There’s no question, the logical way to pay off debt is to go after the debt that you pay the most interest on first, and then work down to the accounts with the lowest interest rate. In spite of the fact that logically this is the best way to chip away at your debt, financial guru Dave Ramsey has long advocated an approach of going after the accounts with the smallest balances first in order to help develop a little confidence and momentum. Needless to say, with total credit card debt in the U.S. soaring at around $1 trillion and the average credit card debt, per household with credit card debt, at $15,956 according to CreditCard.com, the time has come to find the way to tackle the debt that works best for you.
A recent study titled “Can Small Victories Help Win the War? Evidence from Consumer Debt Management” in the Journal of Marketing Research based upon data from a leading U.S. debt settlement company shows that “closing debt accounts—independent of the dollar balances of the closed accounts—predicted successful debt elimination at any point in the debt settlement program. Indeed, the fraction of debt accounts paid off appeared to be a more powerful predictor of whether the person eliminated his or her debts than the fraction of the total dollar debt paid off, despite the latter being a relatively more objective measure of progress toward the debt elimination goal.”
The New York Times recently discussed these findings in “To Get Out of Debt, It May Help to Think Small.” As this article notes, for some consumers there is a “snowball effect” if you go after your debt with the smallest balance first rather than the highest interest rate first. It’s kind of like having a checklist of chores – knocking a couple of them off your list can inspire you to keep working on your list – after all, success tends to breed success. In Chapters 6 through 8 of Personal Finance, Turning Money into Wealth, we talk about debt, and in Chapter 8, in the section titled “Successful Debt Management” we discuss six keys to successful debt management – and, logically, you would certainly want to tackle the debt you’re paying the most interest on first. But this new research shows that for some people there may be an intermediate approach that makes the most sense – a combination of a motivational approach and the logical financial approach. For those who feel overwhelmed by the amount of debt they are facing it might make more sense to go after the debt with the smallest balances first and gain a little momentum. Then once you have a little confidence, go after the high interest accounts – in effect, use a combination of the two approaches.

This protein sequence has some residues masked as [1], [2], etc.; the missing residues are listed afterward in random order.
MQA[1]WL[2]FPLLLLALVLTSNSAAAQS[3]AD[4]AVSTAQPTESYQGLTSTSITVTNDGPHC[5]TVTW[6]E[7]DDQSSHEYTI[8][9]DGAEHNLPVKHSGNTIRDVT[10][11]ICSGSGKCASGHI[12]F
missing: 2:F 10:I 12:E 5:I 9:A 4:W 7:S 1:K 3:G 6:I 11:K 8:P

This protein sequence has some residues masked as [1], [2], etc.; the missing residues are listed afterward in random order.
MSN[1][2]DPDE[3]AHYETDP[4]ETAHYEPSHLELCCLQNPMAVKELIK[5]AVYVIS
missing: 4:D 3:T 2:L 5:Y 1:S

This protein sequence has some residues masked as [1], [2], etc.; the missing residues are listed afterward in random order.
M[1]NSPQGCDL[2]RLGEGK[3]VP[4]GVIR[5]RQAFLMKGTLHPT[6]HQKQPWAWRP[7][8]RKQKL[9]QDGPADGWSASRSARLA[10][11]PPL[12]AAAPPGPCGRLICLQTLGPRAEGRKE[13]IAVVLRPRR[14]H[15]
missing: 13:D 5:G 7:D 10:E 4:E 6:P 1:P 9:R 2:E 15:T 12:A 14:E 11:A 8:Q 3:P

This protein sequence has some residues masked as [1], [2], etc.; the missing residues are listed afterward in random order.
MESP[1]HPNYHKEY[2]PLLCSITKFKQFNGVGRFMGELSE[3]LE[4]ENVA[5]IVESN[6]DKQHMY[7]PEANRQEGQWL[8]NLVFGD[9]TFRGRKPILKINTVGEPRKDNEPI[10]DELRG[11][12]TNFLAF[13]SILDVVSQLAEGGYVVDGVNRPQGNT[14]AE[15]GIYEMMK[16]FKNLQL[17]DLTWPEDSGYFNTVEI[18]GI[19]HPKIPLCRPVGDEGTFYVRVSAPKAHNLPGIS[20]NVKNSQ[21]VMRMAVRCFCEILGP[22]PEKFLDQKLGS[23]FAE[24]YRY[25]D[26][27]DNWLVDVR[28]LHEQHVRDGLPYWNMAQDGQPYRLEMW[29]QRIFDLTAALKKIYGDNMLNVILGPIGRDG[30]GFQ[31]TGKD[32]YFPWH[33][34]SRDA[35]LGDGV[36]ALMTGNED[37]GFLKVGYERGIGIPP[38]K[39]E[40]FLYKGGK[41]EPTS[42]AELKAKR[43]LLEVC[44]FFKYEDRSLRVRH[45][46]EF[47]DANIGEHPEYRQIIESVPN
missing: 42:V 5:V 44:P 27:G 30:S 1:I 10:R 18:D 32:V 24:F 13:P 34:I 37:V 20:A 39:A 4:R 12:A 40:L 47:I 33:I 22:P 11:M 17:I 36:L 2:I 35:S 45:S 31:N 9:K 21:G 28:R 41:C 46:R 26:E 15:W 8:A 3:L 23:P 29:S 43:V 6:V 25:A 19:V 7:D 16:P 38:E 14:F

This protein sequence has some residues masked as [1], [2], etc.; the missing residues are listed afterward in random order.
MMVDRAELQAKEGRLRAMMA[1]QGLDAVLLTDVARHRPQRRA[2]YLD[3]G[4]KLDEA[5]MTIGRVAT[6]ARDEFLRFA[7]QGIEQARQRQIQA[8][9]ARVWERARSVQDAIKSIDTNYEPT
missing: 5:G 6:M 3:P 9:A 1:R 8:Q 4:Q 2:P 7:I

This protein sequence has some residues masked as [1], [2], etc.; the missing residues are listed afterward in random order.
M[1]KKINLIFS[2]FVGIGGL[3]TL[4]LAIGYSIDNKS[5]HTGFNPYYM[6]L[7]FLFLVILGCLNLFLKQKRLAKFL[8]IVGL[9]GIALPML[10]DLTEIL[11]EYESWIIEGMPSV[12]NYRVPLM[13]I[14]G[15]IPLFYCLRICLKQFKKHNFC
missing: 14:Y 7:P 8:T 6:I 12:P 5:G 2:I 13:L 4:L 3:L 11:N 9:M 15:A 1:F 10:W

- Which approach do you think would work better for you if you owed $25,000? Why? Be prepared to discuss this in class.
- Go to the CreditCards.com website and find 3 facts that you find surprising. What were they and why did you find them surprising? Be prepared to discuss these in class or write a one page paper on them.
- Have you or your parents successfully retired debts? What approach was taken?